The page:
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H.V. Meredith House [Ardvarna]([1894])
1110 Pine Avenue [526 Pine Avenue], Montreal, QC, Canada
Residential, Urban house [detached, basement, 2 floors, attic, 4 bedrooms, 3 servants' rooms]; brick; wall bearing

Client: Sir Henry Vincent Meredith
Architect: E. Maxwell

Description: H.V. Meredith married Isobel Brenda, the daughter of Andrew Allan who was the heir of the Allan shipping fortune started by his father Sir Hugh Allan. In 1911, Mr. Meredith succeeded Sir Edward Clouston as the General Manager of the Bank of Montreal and was honored with a baronetcy by King George V in 1916. Between 1892-1902, Edward designed more than fifty urban and country houses for wealthy Montrealers. Designed for Mr. Meredith and his wife, the urban house, also called Ardvarna was a gift from Andrew Allan to his daughter and son-in-law. Edward treated this charming red brick urban villa using some of the current American ideas on architecture and planning which he had learned during his apprenticeship in Boston. This was the first among all the houses that Edward designed during that decade, which sits on the northern edge of the Square Mile and is sited on the steeply sloping southwest corner of Pine Avenue and Peel Street. Across the street to the east rises Ravenscrag, once the home of Isobel Meredithís uncle, Sir Hugh Allan. Nearby on Peel Street stood Iononteh, her fatherís house, while on Stanley Street, Edward built a house for her brother Hugh Andrew. The important feature of Ardvarna was the beautiful surrounding landscape and the splendid view it provided. Edward called upon the renowned landscape architects Olmsted & Eliot, of Brookline, Massachusetts, to develop the setting for the house. The result was the extensive garden plans with shrubs; herbaceous plants and green lawn laid over the grounds. Edward intended to create a park-like setting and also carefully planned the views from within the house. The main elevation faces north to Mount Royal Park and the view from the south or garden front, encompasses a panorama that includes the city, the Saint-Lawrence River and the Green Mountains of Vermont. The house originally built in 1894, adopted the architectural features that were popular on the American East Coast in the 1880s. Since Edward was very much influenced by the town houses designed by H.H. Richardson, Meredithís house is the same prototype. The house is faced with red brick, boldly designed with semicircular and polygonal bays asymmetrically flanking a Romanesque porch with a segmental arch supported on robust columns and decorated with Byzantine leaf ornament. The chimney stacks in Neo-Tudor style, rise flamboyantly from the east and west elevations with multiple shafts and are the most spectacular picturesque aspects of the design. Edward also implemented many features, which he had recorded in his sketchbook during his stay in Boston. For instance, the terra-cotta plaque below the chimneystack on the east side clearly recalls the plaque on Richardsonís Trinity Church Rectory in Boston. The Ďpartií is similar to that of the Oliver Ames House, which Edward so admired that he copied some of the Richardson floor plans in his scrapbook. The plan of the house focuses on the large hall at the center with the staircase located to one side and the main rooms disposed around the core. The plan is similar to the Codman House designed by Richardson between 1869 and 1871. The Meredith House, like the Codman House, has a small vestibule that opens into a large hall. The hall features an inglenook -a small, cozy fireplace alcove. It is placed at the far right-hand side of the hall, and the grand staircase occupies the opposite end. The remaining rooms on the ground floor - the drawing room, the dining room, and the library is oriented toward the south overlooking the garden. Contrary to the Romanesque and Gothic exterior details, the interior details are classical, reflecting eclecticism typical of the time. For instance, wainscoting and balustrades of the main staircase exhibit classical mouldings, and winged cherubs for plaster beams in dining and drawing room. In 1914 the Maxwell brothers altered and added to the Meredith House. Three proposals were made, each incorporating an extension to the west side of the house. The second proposal included an open loggia pierced by three round-headed windows reminiscent of Venetian Gothic architecture. Finally the loggia was retained, but it was enclosed. Above the triple window a gabled dormer penetrates the roofline, continuing the picturesque profile of the original building. Changes also included relocating billiard room from attic to the first floor of the new wing. After the death of Sir Vincent in 1929, Lady Meredith stayed in the house until 1941 at which point she gave it to the Royal Victoria Hospital. The house was uses by the hospital as nursesí residence for 34 years, and in 1975, McGill acquired the use of Ardvarna, now called as Lady Meredith House. On January 7, 1990, the edifice was broken into and the old mansion, one of the few left with its interior details intact, was set fire. Because of timely response form McGill and fire department, enabled to control the fire with minimum structural damage. Currently, the building is used as the centre for Medicine, Ethics, and Law.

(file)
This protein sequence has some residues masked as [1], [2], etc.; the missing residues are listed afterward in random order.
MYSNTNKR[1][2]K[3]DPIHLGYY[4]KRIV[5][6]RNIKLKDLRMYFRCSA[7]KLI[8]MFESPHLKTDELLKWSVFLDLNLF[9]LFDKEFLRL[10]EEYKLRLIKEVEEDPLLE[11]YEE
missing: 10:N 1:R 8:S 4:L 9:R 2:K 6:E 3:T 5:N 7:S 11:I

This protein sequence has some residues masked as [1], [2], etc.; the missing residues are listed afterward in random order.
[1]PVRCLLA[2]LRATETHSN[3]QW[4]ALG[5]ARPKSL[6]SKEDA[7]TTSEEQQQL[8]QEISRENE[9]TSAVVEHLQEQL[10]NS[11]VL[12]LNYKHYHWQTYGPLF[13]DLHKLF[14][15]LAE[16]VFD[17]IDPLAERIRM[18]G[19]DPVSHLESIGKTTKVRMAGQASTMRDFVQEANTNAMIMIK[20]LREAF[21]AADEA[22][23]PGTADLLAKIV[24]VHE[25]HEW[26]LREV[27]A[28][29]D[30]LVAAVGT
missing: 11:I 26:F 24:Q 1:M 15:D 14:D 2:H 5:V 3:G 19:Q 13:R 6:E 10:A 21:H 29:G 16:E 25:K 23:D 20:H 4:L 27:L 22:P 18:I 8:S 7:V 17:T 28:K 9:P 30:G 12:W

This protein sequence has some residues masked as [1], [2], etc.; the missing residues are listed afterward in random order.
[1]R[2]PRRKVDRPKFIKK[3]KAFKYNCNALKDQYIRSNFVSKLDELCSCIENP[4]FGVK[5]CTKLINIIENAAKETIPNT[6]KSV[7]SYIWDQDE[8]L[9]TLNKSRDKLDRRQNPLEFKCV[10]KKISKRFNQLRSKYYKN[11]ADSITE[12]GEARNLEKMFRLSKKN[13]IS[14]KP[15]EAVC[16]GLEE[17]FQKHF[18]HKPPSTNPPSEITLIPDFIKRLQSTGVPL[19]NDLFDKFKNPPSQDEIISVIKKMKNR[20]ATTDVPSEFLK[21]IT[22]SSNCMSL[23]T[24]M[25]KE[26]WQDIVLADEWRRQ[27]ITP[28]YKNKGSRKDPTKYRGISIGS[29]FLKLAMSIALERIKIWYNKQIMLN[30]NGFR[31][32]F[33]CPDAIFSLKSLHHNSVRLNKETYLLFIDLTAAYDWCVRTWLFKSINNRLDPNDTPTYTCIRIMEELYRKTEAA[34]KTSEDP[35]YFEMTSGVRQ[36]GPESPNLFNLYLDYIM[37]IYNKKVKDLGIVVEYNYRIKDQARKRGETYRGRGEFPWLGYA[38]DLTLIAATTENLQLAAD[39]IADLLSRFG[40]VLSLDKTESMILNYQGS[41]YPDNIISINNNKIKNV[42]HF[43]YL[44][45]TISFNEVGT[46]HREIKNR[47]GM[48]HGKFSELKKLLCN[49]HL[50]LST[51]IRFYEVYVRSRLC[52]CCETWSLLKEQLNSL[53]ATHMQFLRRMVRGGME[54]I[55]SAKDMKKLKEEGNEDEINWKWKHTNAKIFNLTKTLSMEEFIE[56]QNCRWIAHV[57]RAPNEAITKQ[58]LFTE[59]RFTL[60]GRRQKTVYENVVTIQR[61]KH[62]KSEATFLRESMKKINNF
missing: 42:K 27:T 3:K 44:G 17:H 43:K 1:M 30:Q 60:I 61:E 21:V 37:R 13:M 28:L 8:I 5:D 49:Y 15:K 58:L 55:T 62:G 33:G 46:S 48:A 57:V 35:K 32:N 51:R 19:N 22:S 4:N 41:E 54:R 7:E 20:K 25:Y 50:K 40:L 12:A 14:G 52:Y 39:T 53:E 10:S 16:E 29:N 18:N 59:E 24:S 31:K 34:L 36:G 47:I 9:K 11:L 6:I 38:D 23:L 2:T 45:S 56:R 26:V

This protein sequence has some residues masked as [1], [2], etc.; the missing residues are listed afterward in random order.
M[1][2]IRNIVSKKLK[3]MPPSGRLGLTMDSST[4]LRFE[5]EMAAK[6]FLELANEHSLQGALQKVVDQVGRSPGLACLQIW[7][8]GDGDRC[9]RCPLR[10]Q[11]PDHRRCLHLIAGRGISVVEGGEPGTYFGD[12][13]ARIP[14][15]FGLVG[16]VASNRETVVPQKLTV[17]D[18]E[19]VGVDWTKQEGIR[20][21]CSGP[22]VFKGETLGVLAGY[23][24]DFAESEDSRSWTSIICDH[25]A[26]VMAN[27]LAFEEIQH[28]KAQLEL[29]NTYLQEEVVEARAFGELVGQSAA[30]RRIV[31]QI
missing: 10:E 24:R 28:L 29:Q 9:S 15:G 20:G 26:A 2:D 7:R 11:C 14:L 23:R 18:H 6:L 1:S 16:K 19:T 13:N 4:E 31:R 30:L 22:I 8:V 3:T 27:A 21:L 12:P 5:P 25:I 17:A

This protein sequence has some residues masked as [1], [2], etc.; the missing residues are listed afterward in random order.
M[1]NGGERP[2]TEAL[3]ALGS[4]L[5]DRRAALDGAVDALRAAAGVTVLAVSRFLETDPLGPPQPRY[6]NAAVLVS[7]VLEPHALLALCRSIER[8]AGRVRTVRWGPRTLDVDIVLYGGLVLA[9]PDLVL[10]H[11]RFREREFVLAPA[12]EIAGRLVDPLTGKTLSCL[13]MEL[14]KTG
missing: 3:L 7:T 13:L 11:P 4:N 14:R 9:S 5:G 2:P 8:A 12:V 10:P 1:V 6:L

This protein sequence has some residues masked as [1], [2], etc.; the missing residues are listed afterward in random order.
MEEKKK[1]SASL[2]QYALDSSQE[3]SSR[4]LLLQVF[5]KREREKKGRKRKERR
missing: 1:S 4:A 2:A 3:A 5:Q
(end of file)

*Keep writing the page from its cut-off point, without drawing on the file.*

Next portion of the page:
Holdings: Urban house (detached, basement, 2 floors, attic, 4 bedrooms, 3 servants' rooms); brick; wall bearing
22 Drawings: 18 ink on linen; 2 ink on paper; 2 pencil on paper
2 Presentation drawings: floor plans, attic floor plans
13 Working drawings: floor plans, attic floor plan, elevations, section, structure
7 Detail drawings: drawing room, dining room, stairs, wainscotting, finishes, woodwork, ironwork, fence, gate
5 Photographs: 5 finished exteriors
1 File folder: clipping

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